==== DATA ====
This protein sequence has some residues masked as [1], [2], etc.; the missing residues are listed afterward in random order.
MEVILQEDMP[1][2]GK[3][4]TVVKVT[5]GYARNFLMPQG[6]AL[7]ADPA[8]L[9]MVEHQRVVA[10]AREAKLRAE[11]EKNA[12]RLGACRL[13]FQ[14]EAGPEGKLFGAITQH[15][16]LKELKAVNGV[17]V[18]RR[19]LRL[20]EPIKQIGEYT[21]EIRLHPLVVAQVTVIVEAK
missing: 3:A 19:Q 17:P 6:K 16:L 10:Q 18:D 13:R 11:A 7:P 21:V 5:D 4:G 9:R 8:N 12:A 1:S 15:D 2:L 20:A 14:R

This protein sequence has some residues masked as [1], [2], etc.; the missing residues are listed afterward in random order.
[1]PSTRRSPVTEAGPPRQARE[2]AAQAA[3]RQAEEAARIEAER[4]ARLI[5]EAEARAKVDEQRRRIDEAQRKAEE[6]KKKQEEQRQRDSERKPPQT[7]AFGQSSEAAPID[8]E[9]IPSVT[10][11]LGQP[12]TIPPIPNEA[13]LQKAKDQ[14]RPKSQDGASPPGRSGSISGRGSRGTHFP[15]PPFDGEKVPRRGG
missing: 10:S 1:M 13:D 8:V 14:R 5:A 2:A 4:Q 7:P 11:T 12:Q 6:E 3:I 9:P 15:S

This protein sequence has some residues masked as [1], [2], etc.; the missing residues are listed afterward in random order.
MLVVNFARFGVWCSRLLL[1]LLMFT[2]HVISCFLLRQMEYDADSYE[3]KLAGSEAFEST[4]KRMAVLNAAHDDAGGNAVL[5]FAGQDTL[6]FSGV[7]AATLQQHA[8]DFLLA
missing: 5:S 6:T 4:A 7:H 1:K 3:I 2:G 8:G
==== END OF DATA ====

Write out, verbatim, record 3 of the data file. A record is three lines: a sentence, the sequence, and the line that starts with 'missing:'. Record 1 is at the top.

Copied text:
This protein sequence has some residues masked as [1], [2], etc.; the missing residues are listed afterward in random order.
MLVVNFARFGVWCSRLLL[1]LLMFT[2]HVISCFLLRQMEYDADSYE[3]KLAGSEAFEST[4]KRMAVLNAAHDDAGGNAVL[5]FAGQDTL[6]FSGV[7]AATLQQHA[8]DFLLA
missing: 5:S 6:T 4:A 7:H 1:K 3:I 2:G 8:G